Africa’s deja vu crisis

By U-Wire

It is old news that in many African nations, misery and suffering are the norm. A tragically wide range of causes conspire to make life unpleasant and short.

For some perspective on Africa’s medical problems alone, consider that the G8 summit agreed last week to a $60 billion package to fight AIDS, malaria and tuberculosis. Yet many anti-poverty activists who focus on Africa are unsatisfied with even this staggering amount. To get a clearer picture of the various problems that plague African nations, let us examine one prototypically miserable African country in detail. Perhaps you will be able to guess which nation is being referred to.

The country in question suffered through a debilitating civil war between two factions, the punaiset and the valkoiset. Over 36,000 died in the war. The winning valkoiset faction rounded up many punaiset soldiers into prison camps in which over 13,000 died of starvation, disease and neglect. Each side had European backers eager to extend their spheres of influence into the nation. Tragically, many soldiers who joined both sides to fight were motivated not by ideology but because of the pay, the free food or peer pressure.

The nation is split between two main languages. A large minority group is linguistically and ethnically linked to the neighboring country across a gulf only 150 miles wide, but is separated from their brothers by national boundaries that do not reflect ethnic boundaries.

The nations suffered under two different European colonial masters. Both have been characterized as imposing their language and culture on the nation. The second colonial master continued to meddle in domestic politics long after granting her former possession independence. The nations’ political leaders felt it necessary to tailor their foreign policy not to bring maximum benefit to citizens, but instead to placate the meddling ex-colonizer.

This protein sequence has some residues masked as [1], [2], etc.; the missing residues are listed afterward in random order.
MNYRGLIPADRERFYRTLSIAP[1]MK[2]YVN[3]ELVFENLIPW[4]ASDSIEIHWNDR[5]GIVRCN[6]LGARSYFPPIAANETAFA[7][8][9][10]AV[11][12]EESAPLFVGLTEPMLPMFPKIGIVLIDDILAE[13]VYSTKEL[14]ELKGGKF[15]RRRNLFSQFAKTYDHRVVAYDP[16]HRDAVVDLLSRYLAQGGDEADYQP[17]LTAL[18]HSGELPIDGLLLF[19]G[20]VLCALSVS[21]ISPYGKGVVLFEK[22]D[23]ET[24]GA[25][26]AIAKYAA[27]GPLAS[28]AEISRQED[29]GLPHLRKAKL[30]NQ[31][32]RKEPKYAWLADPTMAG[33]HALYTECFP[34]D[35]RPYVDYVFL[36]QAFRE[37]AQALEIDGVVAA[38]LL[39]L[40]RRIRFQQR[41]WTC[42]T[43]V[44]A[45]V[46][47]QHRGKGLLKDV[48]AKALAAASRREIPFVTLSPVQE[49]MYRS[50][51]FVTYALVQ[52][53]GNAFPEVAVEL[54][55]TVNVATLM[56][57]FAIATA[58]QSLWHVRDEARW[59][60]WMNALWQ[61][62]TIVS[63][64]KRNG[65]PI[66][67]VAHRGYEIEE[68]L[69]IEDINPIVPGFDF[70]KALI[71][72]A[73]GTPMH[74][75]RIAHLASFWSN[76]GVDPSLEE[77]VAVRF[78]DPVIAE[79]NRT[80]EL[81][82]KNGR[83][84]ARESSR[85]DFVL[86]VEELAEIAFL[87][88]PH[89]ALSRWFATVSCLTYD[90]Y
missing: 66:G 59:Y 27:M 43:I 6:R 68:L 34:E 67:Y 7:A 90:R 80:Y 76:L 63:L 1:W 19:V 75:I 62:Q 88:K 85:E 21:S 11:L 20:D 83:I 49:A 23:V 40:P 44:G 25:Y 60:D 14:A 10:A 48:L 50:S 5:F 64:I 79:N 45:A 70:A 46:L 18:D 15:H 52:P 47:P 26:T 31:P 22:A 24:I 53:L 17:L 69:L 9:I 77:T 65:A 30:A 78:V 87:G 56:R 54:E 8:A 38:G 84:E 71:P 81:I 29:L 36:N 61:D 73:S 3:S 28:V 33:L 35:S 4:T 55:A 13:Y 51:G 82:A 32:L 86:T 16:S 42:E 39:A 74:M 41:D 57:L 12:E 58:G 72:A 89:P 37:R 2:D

Stricken by civil war and internal division, and ravaged by the legacy of colonialism, surely our prototypical African nation is doomed to fail.

Wait a minute. The nation just described is not in Africa at all. It is in fact Finland – a peaceful, stable and rich Scandinavian welfare state. Mentioned above are the Finnish Civil War of 1918, the split between the Finnish majority and the Swedish minority, the legacy of Swedish and Russian imperialism and later Soviet political meddling.

Finland was wracked by many of the same tragedies that have repeatedly hit African nations. However, Finland managed to rebound from these disasters and to thrive.

The analogy is not perfect. Finland benefited from industrialization, an efficient government and a history of effective “rule of law.” African nations are, in this regard, often weaker than Finland was as it escaped from colonialism in 1918. But to fixate on these differences is to miss the big picture.

Many people look at Africa and her crises today and assume that there is no hope for African nations and African people. But a quick glance over to Europe will reveal that no matter how insurmountable Africa’s dilemmas seem, other nations have overcome similar crises in the past. It is on the shoulders of Africa’s statesmen of today and tomorrow to learn the lessons history teaches and to apply them to their own nations.